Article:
My plans aren’t your plans,
nor are your ways my ways, says the Lord.
Just as the heavens are higher than the earth,
so are my ways higher than your ways,
and my plans than your plans.
Just as the rain and the snow come down from the sky
and don’t return there without watering the earth,
making it conceive and yield plants
and providing seed to the sower and food to the eater,
so is my word that comes from my mouth;
it does not return to me empty.
Instead, it does what I want,
and accomplishes what I intend.
Some days, I have to tell you, I just wonder what God is thinking. How could “this” (whatever “this” is) be the plan for my life? It’s not the plan I would make, let me tell you. Then, well, I look at the lives of the people around me, my friends and family: seriously, God? And then I take a deep breath before looking at the state of the whole world. I wonder what sort of plan God could possibly be working on, and then I turn off the news and take another deep breath.
My plans aren’t your plans, nor are your ways my ways, says the Lord. Hmmm. Wouldn’t it be nice if God’s plans would suit themselves to yours and mine a little more? I mean, just think how much easier it would be if God would just do things our way. I’d spend a lot less time wondering what God wanted from me. Congregations wouldn’t have to wonder about their mission or purpose. If only we could see exactly what God plans!
But it’s not that easy.
Even different Christians don’t agree on what God’s plan might be! I got a “how to vote faithfully” guide last week in the mail, and, well, I faithfully disagree with some of that particular publisher’s conclusions. Then later in the week, another Christian asked me to pray for our country. I replied that I often do, but in my heart I know that person and I are praying for very different outcomes when we pray for our country.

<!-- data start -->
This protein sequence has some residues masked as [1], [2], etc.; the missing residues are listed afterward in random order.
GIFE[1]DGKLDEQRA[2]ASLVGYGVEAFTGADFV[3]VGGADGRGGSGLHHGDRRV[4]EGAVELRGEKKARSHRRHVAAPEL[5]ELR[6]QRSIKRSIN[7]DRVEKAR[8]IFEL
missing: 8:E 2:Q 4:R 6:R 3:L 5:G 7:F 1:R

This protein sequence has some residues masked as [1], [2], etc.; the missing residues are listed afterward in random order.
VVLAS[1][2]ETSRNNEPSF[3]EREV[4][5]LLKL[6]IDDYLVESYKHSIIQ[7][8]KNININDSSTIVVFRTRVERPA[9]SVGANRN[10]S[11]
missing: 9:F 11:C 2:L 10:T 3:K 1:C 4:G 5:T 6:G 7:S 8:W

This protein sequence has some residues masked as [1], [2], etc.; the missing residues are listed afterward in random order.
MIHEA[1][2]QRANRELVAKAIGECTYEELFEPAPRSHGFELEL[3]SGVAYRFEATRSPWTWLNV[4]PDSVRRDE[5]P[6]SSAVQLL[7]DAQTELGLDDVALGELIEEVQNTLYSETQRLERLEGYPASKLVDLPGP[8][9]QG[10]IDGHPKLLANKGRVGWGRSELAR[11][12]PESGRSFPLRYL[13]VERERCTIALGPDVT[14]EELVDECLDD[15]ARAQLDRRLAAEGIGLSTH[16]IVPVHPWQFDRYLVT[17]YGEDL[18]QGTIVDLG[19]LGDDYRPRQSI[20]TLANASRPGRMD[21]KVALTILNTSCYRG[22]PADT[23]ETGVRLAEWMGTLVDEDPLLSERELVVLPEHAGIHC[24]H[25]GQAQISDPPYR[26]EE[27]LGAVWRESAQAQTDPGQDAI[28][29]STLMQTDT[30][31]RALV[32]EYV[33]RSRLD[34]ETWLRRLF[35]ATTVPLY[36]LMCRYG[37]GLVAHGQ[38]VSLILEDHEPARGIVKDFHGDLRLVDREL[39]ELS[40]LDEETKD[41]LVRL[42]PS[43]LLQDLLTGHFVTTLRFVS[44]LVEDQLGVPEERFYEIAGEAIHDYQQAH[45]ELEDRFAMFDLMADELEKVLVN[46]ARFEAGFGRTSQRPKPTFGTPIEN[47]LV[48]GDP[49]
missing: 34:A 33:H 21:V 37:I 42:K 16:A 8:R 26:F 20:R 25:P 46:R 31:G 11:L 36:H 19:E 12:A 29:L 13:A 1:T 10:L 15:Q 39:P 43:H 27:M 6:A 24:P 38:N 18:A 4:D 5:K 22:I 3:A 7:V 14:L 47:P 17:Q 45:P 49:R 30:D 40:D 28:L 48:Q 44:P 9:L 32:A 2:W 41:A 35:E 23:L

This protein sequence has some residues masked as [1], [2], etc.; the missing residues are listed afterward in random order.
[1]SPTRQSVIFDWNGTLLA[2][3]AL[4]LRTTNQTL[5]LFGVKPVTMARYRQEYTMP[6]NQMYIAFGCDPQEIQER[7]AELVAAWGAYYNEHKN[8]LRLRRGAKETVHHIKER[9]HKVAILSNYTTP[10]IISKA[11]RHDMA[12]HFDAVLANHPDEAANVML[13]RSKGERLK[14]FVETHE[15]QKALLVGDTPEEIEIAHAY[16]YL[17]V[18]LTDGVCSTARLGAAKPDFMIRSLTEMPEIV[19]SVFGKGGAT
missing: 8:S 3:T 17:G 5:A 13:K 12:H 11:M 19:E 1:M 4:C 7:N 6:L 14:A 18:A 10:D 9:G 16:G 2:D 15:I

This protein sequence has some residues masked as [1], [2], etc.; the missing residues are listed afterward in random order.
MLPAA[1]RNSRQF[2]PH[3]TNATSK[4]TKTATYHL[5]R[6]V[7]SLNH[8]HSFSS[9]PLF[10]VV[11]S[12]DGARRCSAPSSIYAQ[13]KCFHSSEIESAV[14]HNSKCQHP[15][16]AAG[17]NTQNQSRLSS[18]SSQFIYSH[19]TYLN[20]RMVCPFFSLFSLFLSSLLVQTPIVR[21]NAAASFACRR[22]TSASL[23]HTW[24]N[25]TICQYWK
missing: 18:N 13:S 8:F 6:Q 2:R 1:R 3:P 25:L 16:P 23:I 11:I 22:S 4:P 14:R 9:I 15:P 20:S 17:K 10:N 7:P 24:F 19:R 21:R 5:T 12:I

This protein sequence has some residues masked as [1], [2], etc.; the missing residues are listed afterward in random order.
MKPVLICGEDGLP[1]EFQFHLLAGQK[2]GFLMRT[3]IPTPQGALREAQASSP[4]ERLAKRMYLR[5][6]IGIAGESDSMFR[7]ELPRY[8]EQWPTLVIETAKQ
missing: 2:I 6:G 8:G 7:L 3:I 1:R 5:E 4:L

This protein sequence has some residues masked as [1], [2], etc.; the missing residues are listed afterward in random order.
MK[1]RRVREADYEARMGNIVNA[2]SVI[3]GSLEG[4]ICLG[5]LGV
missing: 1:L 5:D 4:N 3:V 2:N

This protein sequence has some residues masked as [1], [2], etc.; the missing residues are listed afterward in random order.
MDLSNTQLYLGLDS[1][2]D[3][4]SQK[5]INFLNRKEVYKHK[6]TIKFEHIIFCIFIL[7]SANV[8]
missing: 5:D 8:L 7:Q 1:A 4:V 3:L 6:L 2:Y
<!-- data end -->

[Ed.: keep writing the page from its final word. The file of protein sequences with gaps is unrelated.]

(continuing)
So who does God listen to? Which of us is following God’s plan? How can people following the same God and reading the same Bible come to such different conclusions? What if I pray for something that isn’t in God’s plan? What if different Christians are praying for opposing outcomes?
I thought of the verses above. Just as the heavens are higher than the earth, so are my ways higher than your ways, and my plans than your plans. Or, to put it another way: God is God. I am not. Human ideas of how things should be are never entirely in line with God’s, even though we try to listen to God and live our lives with faith and integrity. There’s always room for us to make mistakes, to misunderstand God, or to deliberately let our own sin get in the way of God’s plans.
But you know what? Even then, God is still God. I don’t know about you, but I find this reassuring. Even if I plan for things that are totally in opposition to God’s will, God is still going to act like God, not like me. Even if a billion Christians all agreed to pray for something, if it’s not consistent with God’s character, God’s not going to do it. God is God. We are not.
And, well, when it comes down to it, I trust God’s judgment and plans. It is reassuring to know that I can’t mess up God’s actions by praying for the wrong thing or investing in the wrong plan. Neither can you. We are not God.
So I don’t know everything God has planned. Sometimes that drives me up a wall. But I do know this: God’s plan includes that you and I and the people around us would get to hear this good news: no matter how much we’d done to work against God’s plans, to hurt ourselves or others, God’s promise is that we are forgiven through Jesus Christ. And just as God’s ways are different from ours, so is God’s word different. God’s word does what it says, “accomplishes what God wants.” Whatever questions I have about the specifics of God’s plan, I am certain that God will act like God. God loves you, forgives you, and keeps promises to you. This is most certainly true.
God, your ways and plans are different from mine. Sometimes that frustrates me. Other times it reassures me. Help me to trust what I know: that you are God and I am not. Amen.